– ENDS –

NOTES TO EDITORS:

About Mission Therapeutics

Mission Therapeutics is an early-stage drug development company targeting the ubiquitin pathway for the treatment of kidney disease, neurodegenerative disease, rare mitochondrial diseases and fibrosis. The Company has built a leading platform for the discovery and development of first-in-class, small molecule drugs that selectively target deubiquitylating enzymes (DUBs) – an emerging drug class that is attracting significant commercial interest in the area of protein homeostasis.

Mission has strong

Read more

WHO chief self-quarantining after contact with person who tested positive for coronavirus

The World Health Organization Director-General Tedros Adhanom Ghebreyesus announced late Sunday he was self-quarantining after coming into contact with someone who tested positive for the novel coronavirus.

“I have been identified as a contact of someone who has tested positive for #COVID19,” Tedros wrote on Twitter. “I am well and without symptoms but will self-quarantine over the coming days, in line with @WHO protocols, and work from home.”

The announcement comes as the coronavirus has totaled at least 46,426,677 worldwide cases and more than 1,199,684 deaths, as of Sunday night, according to data from Johns Hopkins University. 

4 CORONAVIRUS TREATMENTS, INCLUDING REMDESIVIR, HYDROXYCHLOROQUINE, FLOP IN LARGE WHO STUDY

Tedros Adhanom Ghebreyesus, Director-General of the World Health Organization (WHO), addresses a press conference about the update on COVID-19 at the World Health Organization headquarters in Geneva, Switzerland on Feb. 24, 2020. (Salvatore Di Nolfi/Keystone via AP, File)

Tedros Adhanom Ghebreyesus, Director-General of the World Health Organization (WHO), addresses a press conference about the update on COVID-19 at the World Health Organization headquarters in Geneva, Switzerland on Feb. 24, 2020. (Salvatore Di Nolfi/Keystone via AP, File)

Tedros is currently in Geneva, which is home to WHO headquarters, according to his Twitter bio. On Sunday, the city announced a partial lockdown, following an outbreak of cases and hospitalizations due to the virus.

“On November 1, 474 people are being treated by the University Hospitals of Geneva (HUG), including 56 in intensive care beds (intensive and intermediate care). As a reminder, in mid-October, the HUG had 78 hospitalizations, including 13 in intensive care beds,” a statement by the cantonal government said.

“The figures show that the situation is severely worsening. Over the past few days, more than 1,000 people have tested positive for coronavirus on a daily basis,” the statement continued.

According to WHO guidelines cited by Tedros, the agency “recommends that all contacts of individuals with a confirmed or probable COVID-19 be quarantined in a designated facility or at home for 14 days from their last exposure.”

HEALTHY YOUNG PEOPLE MAY WAIT FOR CORONAVIRUS VACCINE UNTIL 2022, WHO OFFICIAL SAYS

On Sunday, he wrote that it was “critically important that we all comply with health guidance.”

CLICK HERE FOR THE FOX NEWS APP

“This is how we will break chains of #COVID19 transmission, suppress the virus, and protect health systems,” Tedros added. “My @WHO colleagues and I will continue to engage with partners in solidarity to save lives and protect the vulnerable. Together!”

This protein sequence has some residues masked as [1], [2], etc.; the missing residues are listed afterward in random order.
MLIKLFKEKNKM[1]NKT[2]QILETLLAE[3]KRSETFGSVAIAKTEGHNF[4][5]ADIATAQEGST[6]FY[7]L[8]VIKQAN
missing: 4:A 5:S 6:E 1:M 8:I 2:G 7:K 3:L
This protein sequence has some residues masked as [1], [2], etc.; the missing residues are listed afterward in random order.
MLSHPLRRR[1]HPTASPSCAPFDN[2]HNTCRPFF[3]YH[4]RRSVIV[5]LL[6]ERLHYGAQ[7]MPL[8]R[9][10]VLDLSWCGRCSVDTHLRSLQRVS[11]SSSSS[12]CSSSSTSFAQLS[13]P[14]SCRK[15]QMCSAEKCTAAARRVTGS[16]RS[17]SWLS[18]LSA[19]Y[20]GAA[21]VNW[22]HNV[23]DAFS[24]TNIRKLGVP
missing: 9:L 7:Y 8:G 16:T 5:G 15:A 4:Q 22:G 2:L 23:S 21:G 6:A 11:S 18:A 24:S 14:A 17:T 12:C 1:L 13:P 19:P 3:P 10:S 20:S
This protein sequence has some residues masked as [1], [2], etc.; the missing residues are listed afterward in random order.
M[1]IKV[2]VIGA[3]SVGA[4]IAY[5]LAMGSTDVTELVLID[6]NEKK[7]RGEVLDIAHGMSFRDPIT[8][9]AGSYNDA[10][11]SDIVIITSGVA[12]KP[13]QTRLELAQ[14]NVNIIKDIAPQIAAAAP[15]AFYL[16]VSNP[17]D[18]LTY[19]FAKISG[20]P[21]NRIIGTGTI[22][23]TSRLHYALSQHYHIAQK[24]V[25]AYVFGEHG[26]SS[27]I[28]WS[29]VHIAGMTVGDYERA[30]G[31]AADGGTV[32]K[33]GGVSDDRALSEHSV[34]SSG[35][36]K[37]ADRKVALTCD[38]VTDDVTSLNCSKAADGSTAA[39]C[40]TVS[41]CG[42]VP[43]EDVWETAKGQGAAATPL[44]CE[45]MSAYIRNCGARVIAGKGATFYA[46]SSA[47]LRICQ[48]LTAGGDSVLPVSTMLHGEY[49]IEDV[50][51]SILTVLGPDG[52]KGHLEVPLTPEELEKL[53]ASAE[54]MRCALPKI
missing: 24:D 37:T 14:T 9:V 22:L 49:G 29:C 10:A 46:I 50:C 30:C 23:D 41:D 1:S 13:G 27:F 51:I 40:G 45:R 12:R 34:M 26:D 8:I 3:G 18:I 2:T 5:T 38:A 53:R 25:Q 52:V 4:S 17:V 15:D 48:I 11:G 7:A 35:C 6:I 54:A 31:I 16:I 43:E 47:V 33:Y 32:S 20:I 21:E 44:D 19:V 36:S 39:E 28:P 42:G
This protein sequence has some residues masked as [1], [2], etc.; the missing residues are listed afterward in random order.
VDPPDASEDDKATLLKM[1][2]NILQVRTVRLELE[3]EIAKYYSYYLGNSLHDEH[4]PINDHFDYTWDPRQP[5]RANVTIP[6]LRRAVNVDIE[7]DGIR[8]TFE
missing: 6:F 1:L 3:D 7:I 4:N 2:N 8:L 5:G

Source Article

Read more

N.J.’s medical marijuana chief douses senator’s pipe dream of legal weed for sale immediately after the election

EDITOR’S NOTE: NJ Cannabis Insider produces exclusive weekly content and monthly events geared toward those interested in the marijuana and hemp industries. To subscribe, visit njcannabisinsider.biz.

Not long after state Sen. Nick Scutari claimed on Tuesday legislators and regulators may “be able to flip the switch and people might be able to get marijuana, legally, right after the vote,” the head of the state medical cannabis program doused that pipe dream with a bucket of cold water.

“(Some dispensaries) literally do not even have the space to accommodate the level of demand that personal-use sales would bring,” said Jeff Brown, who helms the Department of Health’s Medicinal Marijuana Program. “I could say unequivocally that opening up sales even a few months after the election would be a disaster and would really hurt access for patients who need this as medicine. My number one priority is to ensure that the patients have access — that’s going to be our priority first and foremost.”

Since the passage of Jake Honig’s Law, the medical program continues to grow in terms of patients and demand — about 7,000 patients per month on average and nearly 95,000 patients enrolled in total — but the program continues to face supply challenges for just the current patient population due to the small number of operational cultivators and canopy space.

Scutari, in his comments during an interview with NJ Cannabis Insider streamed live on NJ.com’s Facebook page Tuesday, that “(the) currently operating medical cannabis dispensaries would have an opportunity to sell to the general public for people over 21, if they can certify that they have enough product to satisfy their patients that they’re already treating.”

Brown, who also participated in a closed portion of the webinar, tamped down the senator’s suggestion at the time. He said he wants to keep an open dialogue with legislators and make the program’s priorities clear to medical patients and Garden State citizens as a whole.

“Inventories at alternative treatment centers are increasing, too, but it’s uneven,” he said. “We have some that are expanding capacity and then we have others that are simply maintaining and have really no room to expand cultivation in their current footprints.”

For the past six months, Brown said, the medical cannabis program has averaged about only 2,100 pounds in sales per month, rising to nearly 2,500 in September with a similar trend in October. Based on an average of the patient population, patients typically only buy a half-ounce each month, he said.

As of this past Friday, Brown said, there were about 10,000 pounds of medical cannabis in the market — about evenly split between flower and extracts, though flower tends to have higher sales. That means there’s enough medical cannabis to last about four months, given current sales trends and more limited choices for patients.